As one stands on the banks of Louisville's Ohio River and appreciates the glow from 36 tons of splitting comets, serpents, gold and silver palm trees, and 500 other varieties of beauty bombs, the earth trembles--and it's easy to think of the Zambellis as masters of the heavens. Yes, this is power personified. Not just the banal variety of controlling stock portfolios or commanding corporations, but a type of mayhem-inducing clout bordering on the devilish, as the cumulative effect of the Louisville bombardment is a disordering of the senses, more than a few shivers, and the overriding feeling of having experienced an air raid over Baghdad.
So is this what orchestrating fireworks shows is all about: the one-upmanship of outdueling all competitors and playing a role that fits somewhere between Darth Vader and Dr. Strangelove?
Hardly seeming like a mad genius eager to jolt the universe, the otherwise genteel, soft-spoken Boom Boom dismisses with a laugh the suggestion that fire masters want to play God, and asks, "Where else can you entertain hundreds of thousands of people at the same time? Fireworks are just fun, magic, a fascination that gives me an opportunity to leave my mark on a broad canvas."
But along with these romantic pronouncements, the industry moves to the beat of the Top Gun syndrome. Companies are locked in a bruisingly competitive dogfight, zealously guarding the recipes to their chemical concoctions and doing everything possible, even if it means bad-mouthing rivals, to land the most prized venues. Even though they have a common "enemy"--hazardous material regulators such as the Bureau of Alcohol, Tobacco and Firearms and the Consumer Product Public Safety Commission--cooperation between the ruling powers is negligible. Rivals use underhanded bidding tactics to grab contracts, and generally make all sorts of false promises to squeeze competitors.
Lou Alonzo, the president of family-owned Alonzo Fireworks Display Inc. in Mechanicville, New York--a supplier of fireworks to some of the larger companies--insists there are some display artists that will stop at nothing to drum up business. "They'll promise 15,000 shells when bidding for a show, and only deliver 10,000. They'll say anything, but the ones that really decorate the sky are rare. Sure they do big bangs, and have fancy brochures. But as for anything original, real art, forget it. They're just importing their stuff [mainly from China, Italy, Japan and Spain], and letting guys like me supply their [more elaborate] needs."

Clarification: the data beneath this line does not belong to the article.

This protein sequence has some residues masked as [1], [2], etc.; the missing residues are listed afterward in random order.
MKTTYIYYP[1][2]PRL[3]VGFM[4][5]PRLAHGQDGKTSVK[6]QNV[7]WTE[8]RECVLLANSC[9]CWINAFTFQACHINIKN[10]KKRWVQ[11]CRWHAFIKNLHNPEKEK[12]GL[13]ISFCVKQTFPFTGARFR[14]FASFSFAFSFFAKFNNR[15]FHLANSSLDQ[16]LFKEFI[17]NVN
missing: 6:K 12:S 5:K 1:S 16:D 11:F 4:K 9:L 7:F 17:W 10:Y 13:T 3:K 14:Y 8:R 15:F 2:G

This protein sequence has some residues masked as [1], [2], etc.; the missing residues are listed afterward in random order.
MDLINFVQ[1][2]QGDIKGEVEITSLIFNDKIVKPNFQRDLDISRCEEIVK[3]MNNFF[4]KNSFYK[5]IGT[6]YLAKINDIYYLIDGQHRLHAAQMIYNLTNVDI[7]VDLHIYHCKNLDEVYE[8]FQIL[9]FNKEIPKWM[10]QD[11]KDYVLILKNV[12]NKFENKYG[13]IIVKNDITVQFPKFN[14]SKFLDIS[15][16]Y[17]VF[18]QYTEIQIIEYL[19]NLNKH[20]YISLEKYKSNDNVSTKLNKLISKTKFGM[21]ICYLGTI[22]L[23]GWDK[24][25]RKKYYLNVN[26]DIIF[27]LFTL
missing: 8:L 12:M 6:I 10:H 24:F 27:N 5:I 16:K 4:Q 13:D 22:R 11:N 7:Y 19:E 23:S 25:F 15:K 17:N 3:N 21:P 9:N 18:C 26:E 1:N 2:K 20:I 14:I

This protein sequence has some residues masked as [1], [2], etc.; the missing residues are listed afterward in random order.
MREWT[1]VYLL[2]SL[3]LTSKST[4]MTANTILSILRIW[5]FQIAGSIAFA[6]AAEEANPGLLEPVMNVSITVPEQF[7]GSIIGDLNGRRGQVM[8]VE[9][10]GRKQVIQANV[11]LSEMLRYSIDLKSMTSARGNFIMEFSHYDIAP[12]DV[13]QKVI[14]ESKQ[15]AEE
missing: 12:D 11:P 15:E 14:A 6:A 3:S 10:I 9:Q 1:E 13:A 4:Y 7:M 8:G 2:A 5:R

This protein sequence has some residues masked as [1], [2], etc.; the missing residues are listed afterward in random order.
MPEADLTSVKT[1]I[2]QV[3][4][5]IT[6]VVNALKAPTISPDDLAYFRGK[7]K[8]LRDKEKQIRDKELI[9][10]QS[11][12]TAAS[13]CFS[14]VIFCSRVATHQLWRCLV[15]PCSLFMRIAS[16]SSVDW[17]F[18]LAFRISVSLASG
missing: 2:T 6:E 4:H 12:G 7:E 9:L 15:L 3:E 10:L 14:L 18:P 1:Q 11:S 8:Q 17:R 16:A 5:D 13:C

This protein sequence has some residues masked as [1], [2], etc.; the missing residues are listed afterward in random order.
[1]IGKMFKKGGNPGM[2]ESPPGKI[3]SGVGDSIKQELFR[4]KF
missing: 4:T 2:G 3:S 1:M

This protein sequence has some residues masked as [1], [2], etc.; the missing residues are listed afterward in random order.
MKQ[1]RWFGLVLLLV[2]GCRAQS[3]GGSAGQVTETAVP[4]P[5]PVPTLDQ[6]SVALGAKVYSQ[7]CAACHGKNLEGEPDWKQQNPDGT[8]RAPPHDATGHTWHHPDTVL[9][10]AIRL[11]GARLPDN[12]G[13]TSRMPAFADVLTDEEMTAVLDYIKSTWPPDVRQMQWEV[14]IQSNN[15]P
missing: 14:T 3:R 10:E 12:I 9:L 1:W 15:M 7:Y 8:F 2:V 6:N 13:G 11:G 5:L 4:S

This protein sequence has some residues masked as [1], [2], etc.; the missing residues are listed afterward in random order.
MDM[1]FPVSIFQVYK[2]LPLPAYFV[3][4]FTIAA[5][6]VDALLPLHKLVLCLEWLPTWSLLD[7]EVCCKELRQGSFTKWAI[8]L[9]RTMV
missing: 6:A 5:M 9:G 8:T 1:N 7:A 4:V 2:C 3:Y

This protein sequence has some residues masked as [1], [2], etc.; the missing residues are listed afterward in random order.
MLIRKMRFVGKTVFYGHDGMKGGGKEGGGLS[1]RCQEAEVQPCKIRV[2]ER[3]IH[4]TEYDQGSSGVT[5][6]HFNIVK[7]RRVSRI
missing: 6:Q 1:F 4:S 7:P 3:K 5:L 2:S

Though every company likes to flaunt its artistry, insisting that certain specialties are handcrafted in its own shop, the giants find it impossible to produce the huge inventory needed for thousands of July 4th shows. So as Alonzo intimates, they go shopping abroad, and that has spurred a debate over which companies are true fireworks makers, as opposed to mere triggermen producing lighting effects, guilty of short-circuiting American innovation and expertise.
Alonzo, though, is totally hands-on, a throwback to the Neapolitan tradition (many of the Italian families in the business are from the Naples area) of painstakingly precise and artful workmanship. He shapes and packs every projectile himself: "stars," sugar-cube-sized chemical pellets that produce the reds, whites and blues, are crammed into a shell, and depending on how cylindrical, round or tubular components are arranged, different "salutes," or sound effects, are created. Though he might be unable to compete with the bigger companies for a Macy's-like extravaganza, that hardly prevents Alonzo from producing a show in Mechanicville (about 25 miles west of Bennington, Vermont) that's revered among fireworks' most passionate connoisseurs.
Every August 15, to celebrate the Feast of the Assumption, Alonzo unfurls an array of "set pieces," wooden structures studded with pyrotechnics that picture the Italian flag, Niagara Falls and the Blessed Virgin. Expensive and difficult to make, these elaborate fountains of light resemble the pyrotechnic "temples" constructed by Italian artisans from the sixteenth to eighteenth centuries. They're now gathering points for revelers dancing around the large Blessed Virgin statues festooned with money that are carried through the streets during the Feast of the Assumption. But these pieces aren't Alonzo's only return to the classics. There's also his own bit of going for the jugular with long-burning, multiple-break shells.
"POP...POP...POP...," booms Alonzo, imitating the sounds of his signature handiwork, which are engineered to produce multiple bursts (when one compartment explodes, it ignites a time delay fuse that leads to the next compartment) instead of one mighty bang. While a shell at a major show, such as Macy's, lasts three seconds, "mine last seven to eight seconds in the air. They have real character, unlike the newfangled stuff that's just bang after bang, not art."
It takes Alonzo five days to concoct one of these multiple-break shells. Though this is "a labor of love," a way to distinguish himself from his rivals' arsenals of mere "overkill," he ruefully adds, "Nowadays 90 percent of the stuff you see is just imported junk. I'll try to come up with two new devices a year, but most companies, just to survive, simply buy their fireworks. Today only the hobbyists, the guys with the time to do the research and experimentation, are creating the cutting-edge colors and designs."
To a great degree, Alonzo's lament is echoed throughout the industry. Bombarded with governmental regulations and forced to hire lawyers or other professionals to satisfy such legalities as insurance coverage and transportation strictures, the larger companies don't have the budgets to devise new crowd-pleasing devices. As one executive moans, "Who can do research? To save the headaches of worker compensation, possible legal bills and the like, it's much less aggravating to just buy the stuff from the Chinese."